Barred from prayer halls inside Doongarwadi for opposing the traditional method of disposing of dead or for marrying outside the community, the liberals build their own space to pray for the dead.
Article by Jyoti Shelar | Mumbai Mirror
A 3,700 square foot prayer hall, built especially for those Parsis who have been denied access to such a facility for choosing to dispose of their dead by non-traditional methods and for marrying outside the community, is now ready for use.
The facility, built at a cost of Rs 1.5 crore inside the Worli crematorium, held its first ceremony on Monday, attended by a large group of Parsi reformists and senior officials from the BMC, which allotted the piece of land for the prayer hall. The hall will be open to adherents of other faiths as well, with preference being accorded to Parsis, said Dinshaw Tamboly, a member of the Prayer Hall Trust and a former trustee of the Bombay Parsi Punchayet. It will become available for funeral rites in a few days, he added.
Traditionally, the community disposes of their dead by placing them in the Tower of Silence in Doongerwadi to be devoured by birds, particularly vultures. However, with the city’s carrion-eating bird population shrinking over the years, several Parsis have taken to other methods like cremation or burial. This chafed traditionalists in the community, who barred these reformist Parsis entry into bunglis or prayer halls inside Doongerwadi to offer the four day funeral prayers prescribed by the religion. Relatives of Parsis who belonged to other religions were also barred entry into the prayer halls.
“Over a period, many Parsis have married people from other communities. And there are some who also feel that the Doongerwadi system has failed with the vultures gone,” said Tamboly. “This facility means a lot for such people who were extremely upset for not getting access to the prayer halls inside Doongerwadi.”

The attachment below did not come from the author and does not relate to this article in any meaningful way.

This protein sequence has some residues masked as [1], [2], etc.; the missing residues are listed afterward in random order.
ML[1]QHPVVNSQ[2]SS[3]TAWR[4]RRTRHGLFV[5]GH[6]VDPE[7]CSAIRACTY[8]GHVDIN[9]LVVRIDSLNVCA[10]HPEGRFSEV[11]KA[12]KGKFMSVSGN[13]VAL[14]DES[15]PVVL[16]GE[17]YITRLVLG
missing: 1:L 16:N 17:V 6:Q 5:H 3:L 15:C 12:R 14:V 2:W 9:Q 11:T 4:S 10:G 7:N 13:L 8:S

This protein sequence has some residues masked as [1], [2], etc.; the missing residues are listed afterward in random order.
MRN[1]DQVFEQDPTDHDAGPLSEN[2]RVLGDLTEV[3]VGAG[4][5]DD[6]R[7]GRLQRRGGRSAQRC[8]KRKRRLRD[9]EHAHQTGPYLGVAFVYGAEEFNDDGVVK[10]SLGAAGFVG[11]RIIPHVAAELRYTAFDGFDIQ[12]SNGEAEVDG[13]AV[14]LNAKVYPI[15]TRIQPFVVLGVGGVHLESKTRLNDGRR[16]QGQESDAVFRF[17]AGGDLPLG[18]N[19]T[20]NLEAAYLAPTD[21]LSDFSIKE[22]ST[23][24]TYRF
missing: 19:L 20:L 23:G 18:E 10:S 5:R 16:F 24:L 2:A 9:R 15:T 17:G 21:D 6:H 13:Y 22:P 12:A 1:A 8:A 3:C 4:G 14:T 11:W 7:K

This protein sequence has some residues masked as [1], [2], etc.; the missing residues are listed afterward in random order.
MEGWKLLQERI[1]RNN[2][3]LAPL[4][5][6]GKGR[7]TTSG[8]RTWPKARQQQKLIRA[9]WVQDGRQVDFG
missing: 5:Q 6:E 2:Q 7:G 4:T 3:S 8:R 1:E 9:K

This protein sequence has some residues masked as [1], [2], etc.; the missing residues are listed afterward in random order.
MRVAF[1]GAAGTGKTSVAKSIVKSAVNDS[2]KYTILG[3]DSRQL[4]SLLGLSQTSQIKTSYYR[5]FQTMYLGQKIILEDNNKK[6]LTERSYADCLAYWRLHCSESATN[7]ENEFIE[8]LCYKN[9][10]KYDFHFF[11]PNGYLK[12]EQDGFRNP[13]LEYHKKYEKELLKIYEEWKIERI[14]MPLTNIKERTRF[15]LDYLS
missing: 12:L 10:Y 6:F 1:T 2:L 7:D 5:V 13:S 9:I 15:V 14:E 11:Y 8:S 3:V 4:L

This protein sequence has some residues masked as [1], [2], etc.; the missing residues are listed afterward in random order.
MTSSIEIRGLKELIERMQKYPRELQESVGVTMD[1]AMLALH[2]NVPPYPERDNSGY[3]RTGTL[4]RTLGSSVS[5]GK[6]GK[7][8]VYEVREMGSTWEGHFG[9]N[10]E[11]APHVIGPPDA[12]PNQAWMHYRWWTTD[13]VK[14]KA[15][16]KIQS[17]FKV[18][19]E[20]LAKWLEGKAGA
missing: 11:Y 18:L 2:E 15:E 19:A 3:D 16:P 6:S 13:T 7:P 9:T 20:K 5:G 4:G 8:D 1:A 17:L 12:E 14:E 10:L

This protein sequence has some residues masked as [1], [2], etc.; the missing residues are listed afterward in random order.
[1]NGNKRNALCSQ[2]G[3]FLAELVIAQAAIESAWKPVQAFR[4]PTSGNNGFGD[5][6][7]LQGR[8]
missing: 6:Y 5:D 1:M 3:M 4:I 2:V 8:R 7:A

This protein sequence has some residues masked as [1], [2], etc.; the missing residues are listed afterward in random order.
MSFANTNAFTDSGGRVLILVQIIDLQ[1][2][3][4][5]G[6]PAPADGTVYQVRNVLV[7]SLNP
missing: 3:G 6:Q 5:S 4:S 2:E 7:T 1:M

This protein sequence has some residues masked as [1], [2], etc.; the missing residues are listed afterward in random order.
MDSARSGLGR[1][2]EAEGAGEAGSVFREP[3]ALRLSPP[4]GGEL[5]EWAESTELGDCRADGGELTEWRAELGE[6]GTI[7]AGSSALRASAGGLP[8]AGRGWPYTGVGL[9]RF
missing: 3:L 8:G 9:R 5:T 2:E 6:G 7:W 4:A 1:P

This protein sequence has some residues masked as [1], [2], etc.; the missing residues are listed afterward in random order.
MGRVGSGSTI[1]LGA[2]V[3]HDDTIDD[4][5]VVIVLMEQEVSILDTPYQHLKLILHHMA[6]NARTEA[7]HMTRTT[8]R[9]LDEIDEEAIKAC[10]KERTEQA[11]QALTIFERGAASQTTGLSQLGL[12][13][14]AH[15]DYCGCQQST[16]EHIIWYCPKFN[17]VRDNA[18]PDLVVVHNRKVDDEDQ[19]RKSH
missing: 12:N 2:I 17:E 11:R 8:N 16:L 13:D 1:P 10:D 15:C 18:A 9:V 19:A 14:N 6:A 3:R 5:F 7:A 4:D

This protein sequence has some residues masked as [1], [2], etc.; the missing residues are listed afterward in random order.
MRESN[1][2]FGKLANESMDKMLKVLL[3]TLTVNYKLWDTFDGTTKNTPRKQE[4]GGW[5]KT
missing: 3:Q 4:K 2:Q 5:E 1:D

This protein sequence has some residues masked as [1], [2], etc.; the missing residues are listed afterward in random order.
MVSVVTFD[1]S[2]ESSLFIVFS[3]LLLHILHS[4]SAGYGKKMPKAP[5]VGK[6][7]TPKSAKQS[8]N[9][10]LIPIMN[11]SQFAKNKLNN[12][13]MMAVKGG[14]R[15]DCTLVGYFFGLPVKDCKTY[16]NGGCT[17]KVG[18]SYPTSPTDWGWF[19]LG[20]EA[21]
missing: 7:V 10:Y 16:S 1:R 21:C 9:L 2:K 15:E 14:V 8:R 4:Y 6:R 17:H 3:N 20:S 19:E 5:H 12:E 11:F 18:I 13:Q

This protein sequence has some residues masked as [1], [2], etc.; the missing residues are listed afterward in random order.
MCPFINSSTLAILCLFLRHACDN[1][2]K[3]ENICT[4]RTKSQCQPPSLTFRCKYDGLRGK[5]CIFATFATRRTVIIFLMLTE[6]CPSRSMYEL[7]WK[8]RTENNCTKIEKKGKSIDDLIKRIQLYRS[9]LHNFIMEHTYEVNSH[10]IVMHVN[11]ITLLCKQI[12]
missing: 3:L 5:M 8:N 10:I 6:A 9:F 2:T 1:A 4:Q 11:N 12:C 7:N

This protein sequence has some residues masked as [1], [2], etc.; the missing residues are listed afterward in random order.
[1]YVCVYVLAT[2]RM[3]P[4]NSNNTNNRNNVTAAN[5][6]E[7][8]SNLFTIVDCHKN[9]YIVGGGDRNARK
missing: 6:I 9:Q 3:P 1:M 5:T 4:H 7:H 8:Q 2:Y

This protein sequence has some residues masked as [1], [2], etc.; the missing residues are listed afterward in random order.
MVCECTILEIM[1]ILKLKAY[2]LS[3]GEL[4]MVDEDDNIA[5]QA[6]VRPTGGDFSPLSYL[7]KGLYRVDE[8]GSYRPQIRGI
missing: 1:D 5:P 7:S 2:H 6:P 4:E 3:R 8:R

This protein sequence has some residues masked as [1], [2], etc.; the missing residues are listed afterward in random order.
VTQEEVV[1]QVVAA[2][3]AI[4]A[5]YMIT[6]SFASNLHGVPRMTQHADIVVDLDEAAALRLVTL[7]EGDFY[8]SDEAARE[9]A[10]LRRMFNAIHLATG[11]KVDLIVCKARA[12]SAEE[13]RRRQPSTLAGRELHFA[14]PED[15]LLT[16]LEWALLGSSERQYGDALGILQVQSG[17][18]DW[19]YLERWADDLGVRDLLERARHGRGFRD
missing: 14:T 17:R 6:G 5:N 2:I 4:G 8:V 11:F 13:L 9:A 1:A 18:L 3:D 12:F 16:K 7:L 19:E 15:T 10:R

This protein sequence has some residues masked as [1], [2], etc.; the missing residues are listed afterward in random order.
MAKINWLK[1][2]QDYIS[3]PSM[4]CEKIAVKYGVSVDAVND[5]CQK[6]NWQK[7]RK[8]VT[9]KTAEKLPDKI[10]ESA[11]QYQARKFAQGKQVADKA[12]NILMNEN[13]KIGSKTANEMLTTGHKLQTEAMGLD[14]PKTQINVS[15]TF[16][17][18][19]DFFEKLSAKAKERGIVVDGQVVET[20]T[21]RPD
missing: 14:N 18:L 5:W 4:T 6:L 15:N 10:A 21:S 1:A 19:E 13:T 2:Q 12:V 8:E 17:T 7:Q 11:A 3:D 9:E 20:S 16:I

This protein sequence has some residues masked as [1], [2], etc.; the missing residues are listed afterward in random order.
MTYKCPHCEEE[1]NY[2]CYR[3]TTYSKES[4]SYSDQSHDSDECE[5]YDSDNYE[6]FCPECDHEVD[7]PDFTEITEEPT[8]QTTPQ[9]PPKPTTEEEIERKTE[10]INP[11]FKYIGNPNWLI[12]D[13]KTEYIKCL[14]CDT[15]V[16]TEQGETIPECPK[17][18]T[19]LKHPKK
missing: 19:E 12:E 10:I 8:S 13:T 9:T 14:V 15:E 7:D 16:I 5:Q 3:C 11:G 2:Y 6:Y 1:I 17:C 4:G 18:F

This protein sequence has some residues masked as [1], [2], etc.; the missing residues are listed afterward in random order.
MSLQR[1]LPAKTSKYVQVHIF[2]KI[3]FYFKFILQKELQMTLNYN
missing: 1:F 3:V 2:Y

Built with an endowment from the AH Wadia trust, the prayer hall will remain open for people from all faiths. “Subject to availability, when there is a request for use of the hall, members of the Parsi Irani Zoroastrian community will be given priority to use the hall from 7-9 am, 3-8 pm and 4-6 am, in perpetuity, if it is not in use at the time,” said Tamboly, adding that the hall will be opened for use in the next few days following the completion of paperwork required by the BMC.
Community members say that the idea of such a prayer hall was proposed in the 1980s when Jamshed Kanga, the then municipal commissioner was approached by JRD Tata inquiring about suitable facilities in the city appropriate for the obsequies and funeral of his brother DRD Tata, who had expressed the desire to be cremated rather than placed on the Tower of Silence. At that time, the crematorium at Dadar was tidied up, but JRD Tata stressed upon Kanga the need for better facilities.
Parsis perform the four-day prayers at particular time slots after a person’s death. The first and second day prayers are held in the evenings; the third day rituals in the afternoon; and the final day prayers at dawn, when it is believed the soul reaches heaven’s gate.
“Since entry to the Doongerwadi bunglis was barred, we were forced to carry out the prayers at home,” said Dasturji Khushroo Madon, a priest known for his liberal views and who performs prayers for Parsis who chose alternative methods of disposing the dead. “The Doongerwadi system has failed completely with the bodies rotting inside. Not everyone wants to opt for it,” said Madon.
In 2006, an elderly Parsi woman, Dhun Baria, had made public photographs of bodies rotting inside the towers. At the time, the Bombay Parsi Punchayet insisted there was no problem with the traditional method.
“Now the community members at least have an option. Gradually, most Parsis will opt for such alternative methods,” said Madon.